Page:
Why do I do this? Partly because I am internally kind of rules-bound and have a moralistic, cop-like attitude towards almost any rule. I try not to let this come out too often when dealing with people because I believe not only in grace but in my own utter fallibility and my lack of complete knowledge of the actual situation – sometimes it may be that the cashier called the person over during a lull or something equally benign.

Another part of it is, like many people, I do not like to wait. This seems to be the case even when I don’t have anywhere particularly to be in any certain amount of time. I just don’t want to have to wait more than I absolutely have to in order to accomplish what I think I need to get done.

Now, sometimes you have to wait – things do take time and no matter how much you want something to happen right away it will not. Babies cannot be rushed to birth, events involving other people have to be coordinated, plants don’t just spring up instantaneously (unless they are weeds).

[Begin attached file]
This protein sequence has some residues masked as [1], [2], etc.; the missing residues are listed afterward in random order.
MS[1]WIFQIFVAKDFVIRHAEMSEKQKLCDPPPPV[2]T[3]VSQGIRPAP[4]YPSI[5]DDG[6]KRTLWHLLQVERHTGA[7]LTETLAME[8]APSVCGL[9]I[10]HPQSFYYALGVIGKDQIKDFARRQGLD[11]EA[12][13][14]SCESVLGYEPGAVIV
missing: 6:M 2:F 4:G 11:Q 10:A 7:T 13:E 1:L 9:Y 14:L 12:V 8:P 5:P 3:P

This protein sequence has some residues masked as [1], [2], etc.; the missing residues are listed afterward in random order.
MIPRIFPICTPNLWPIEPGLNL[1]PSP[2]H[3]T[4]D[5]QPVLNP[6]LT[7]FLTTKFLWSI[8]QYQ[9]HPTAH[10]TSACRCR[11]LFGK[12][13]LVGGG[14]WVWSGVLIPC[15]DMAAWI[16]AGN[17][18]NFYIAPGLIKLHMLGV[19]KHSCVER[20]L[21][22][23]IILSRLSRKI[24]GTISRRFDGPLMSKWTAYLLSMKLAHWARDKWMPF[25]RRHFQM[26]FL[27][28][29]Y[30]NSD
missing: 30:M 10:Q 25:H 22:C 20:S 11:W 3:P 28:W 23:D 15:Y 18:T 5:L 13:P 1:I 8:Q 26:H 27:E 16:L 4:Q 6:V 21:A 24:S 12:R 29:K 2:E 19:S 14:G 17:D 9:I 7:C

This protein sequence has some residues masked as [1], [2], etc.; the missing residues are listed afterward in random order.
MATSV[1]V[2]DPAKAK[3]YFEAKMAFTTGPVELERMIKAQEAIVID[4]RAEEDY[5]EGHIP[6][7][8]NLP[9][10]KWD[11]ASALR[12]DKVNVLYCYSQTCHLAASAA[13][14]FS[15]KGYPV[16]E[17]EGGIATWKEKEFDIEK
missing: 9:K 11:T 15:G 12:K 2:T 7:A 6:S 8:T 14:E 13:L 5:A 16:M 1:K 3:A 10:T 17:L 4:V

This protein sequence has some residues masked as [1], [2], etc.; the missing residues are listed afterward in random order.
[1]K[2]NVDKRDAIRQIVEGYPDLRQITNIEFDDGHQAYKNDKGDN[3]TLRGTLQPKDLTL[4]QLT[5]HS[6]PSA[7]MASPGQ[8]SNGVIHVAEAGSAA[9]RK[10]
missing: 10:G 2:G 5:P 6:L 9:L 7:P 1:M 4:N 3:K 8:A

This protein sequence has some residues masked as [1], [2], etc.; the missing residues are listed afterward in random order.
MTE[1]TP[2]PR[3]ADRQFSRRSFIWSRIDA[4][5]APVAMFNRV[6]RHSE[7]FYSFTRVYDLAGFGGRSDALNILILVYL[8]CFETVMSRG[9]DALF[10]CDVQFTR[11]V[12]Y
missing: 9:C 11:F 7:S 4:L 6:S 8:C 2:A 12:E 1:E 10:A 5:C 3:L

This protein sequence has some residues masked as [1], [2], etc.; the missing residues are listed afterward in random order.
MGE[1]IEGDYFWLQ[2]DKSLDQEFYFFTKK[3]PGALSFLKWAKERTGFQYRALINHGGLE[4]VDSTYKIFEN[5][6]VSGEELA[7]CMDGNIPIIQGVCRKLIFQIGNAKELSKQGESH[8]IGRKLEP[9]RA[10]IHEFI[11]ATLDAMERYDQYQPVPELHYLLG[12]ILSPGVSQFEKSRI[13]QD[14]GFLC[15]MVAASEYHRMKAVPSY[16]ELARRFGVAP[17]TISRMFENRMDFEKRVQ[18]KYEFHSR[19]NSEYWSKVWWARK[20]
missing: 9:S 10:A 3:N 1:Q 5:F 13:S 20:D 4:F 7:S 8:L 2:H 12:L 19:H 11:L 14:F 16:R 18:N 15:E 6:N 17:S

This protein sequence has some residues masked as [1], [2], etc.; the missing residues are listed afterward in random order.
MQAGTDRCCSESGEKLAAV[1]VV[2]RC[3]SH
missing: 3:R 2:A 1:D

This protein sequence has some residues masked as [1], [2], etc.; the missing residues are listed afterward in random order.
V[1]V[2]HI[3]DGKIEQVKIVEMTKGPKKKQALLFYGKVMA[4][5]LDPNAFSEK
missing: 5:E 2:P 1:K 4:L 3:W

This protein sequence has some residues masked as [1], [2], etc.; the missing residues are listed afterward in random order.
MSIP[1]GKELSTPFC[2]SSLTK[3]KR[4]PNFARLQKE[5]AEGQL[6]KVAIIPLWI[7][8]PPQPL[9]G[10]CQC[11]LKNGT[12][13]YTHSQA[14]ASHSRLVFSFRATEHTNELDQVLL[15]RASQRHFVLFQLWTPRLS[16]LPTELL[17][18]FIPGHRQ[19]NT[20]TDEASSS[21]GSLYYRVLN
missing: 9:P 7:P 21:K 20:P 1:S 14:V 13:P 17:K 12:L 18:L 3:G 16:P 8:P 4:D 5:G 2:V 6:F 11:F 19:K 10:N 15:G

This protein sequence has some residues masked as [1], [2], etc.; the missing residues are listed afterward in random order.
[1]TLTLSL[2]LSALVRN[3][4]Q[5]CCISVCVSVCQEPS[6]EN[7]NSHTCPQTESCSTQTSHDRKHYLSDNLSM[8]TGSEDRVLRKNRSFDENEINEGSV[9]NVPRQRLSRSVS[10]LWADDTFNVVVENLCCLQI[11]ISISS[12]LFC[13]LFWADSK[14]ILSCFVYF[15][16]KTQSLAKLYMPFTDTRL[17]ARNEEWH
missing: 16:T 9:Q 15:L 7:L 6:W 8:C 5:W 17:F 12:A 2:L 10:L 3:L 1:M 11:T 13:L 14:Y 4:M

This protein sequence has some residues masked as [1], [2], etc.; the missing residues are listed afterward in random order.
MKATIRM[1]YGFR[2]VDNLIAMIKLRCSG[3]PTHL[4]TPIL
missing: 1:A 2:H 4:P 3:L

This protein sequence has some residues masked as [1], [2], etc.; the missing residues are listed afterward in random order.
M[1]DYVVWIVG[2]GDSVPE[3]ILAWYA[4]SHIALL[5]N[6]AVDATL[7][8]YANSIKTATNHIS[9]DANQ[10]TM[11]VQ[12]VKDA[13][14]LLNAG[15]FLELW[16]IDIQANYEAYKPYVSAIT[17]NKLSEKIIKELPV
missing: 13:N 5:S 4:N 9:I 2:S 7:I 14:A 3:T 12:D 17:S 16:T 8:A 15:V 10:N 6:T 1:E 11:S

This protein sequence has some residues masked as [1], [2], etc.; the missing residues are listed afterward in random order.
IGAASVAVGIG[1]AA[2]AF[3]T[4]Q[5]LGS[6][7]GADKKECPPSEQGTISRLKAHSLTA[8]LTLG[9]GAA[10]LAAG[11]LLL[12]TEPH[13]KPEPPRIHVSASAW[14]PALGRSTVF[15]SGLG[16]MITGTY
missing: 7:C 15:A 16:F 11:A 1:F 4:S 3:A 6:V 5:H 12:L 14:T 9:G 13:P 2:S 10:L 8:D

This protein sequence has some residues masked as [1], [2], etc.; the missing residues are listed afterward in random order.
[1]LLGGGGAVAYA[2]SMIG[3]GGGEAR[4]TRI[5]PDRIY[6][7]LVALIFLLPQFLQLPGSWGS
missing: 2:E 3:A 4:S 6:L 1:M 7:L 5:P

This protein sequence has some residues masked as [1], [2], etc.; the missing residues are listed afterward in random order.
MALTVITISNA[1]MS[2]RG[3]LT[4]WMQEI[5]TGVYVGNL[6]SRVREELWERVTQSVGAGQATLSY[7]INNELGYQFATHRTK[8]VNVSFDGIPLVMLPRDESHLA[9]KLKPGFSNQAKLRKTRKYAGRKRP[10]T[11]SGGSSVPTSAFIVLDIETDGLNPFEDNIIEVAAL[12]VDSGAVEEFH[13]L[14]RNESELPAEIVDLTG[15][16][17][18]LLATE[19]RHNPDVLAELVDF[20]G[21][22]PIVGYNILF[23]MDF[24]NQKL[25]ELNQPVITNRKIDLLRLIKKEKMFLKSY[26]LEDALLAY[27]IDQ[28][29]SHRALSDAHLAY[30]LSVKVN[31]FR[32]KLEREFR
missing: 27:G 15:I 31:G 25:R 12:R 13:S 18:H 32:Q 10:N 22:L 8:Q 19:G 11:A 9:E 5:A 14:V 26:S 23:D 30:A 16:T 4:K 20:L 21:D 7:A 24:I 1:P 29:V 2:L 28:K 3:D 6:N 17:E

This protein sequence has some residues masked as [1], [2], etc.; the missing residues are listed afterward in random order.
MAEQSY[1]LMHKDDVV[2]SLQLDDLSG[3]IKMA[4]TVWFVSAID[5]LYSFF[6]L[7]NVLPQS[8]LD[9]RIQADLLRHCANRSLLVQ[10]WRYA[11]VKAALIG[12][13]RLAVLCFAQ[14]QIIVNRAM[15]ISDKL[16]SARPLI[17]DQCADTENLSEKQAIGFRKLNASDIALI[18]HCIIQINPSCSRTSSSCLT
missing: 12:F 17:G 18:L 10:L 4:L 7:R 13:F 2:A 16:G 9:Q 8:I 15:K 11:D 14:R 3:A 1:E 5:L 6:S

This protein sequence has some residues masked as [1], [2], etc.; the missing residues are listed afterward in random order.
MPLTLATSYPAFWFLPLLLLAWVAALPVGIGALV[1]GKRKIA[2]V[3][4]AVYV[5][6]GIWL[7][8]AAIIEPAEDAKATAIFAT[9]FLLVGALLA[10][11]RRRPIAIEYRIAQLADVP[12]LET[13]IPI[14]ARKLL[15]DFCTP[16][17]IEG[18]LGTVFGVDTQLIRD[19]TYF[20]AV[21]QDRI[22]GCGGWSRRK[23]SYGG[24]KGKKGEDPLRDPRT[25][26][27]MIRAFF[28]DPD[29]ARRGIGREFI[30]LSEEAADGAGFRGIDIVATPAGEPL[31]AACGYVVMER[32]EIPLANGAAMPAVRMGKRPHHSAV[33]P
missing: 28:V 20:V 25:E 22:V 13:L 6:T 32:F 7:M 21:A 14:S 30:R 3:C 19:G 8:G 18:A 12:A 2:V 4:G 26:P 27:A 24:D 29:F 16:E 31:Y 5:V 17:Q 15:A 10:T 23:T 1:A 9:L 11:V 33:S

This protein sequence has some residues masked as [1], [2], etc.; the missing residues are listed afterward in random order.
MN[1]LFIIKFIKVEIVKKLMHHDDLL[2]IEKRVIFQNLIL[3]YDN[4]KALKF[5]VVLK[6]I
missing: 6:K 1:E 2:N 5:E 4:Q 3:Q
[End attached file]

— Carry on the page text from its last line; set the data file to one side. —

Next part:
Oddly, despite my disdain for waiting in general, I find myself waiting at times where waiting is not required. I have self-imposed wait times, as it were.

I’ve done this for much of my life – first it was waiting till I got through college. Then I was waiting until I got married. Then it was waiting for other things – for the circumstances of my life to match up to what I had been hoping for and expecting. Then I could start really living.

A lot of my life didn’t result in the things that I was waiting for, and because of that I have wound up putting off a lot of the living I had thought I was planning on doing. This was a huge mistake.

It is still easy, with my distractibility and my numerous means of procrastination, to put off the living of the life I have. But I am trying to stop that and just do it.

I am tired of waiting – I want to get on with life.

Posted by: mvhuff | December 24, 2017

A Christmas Meditation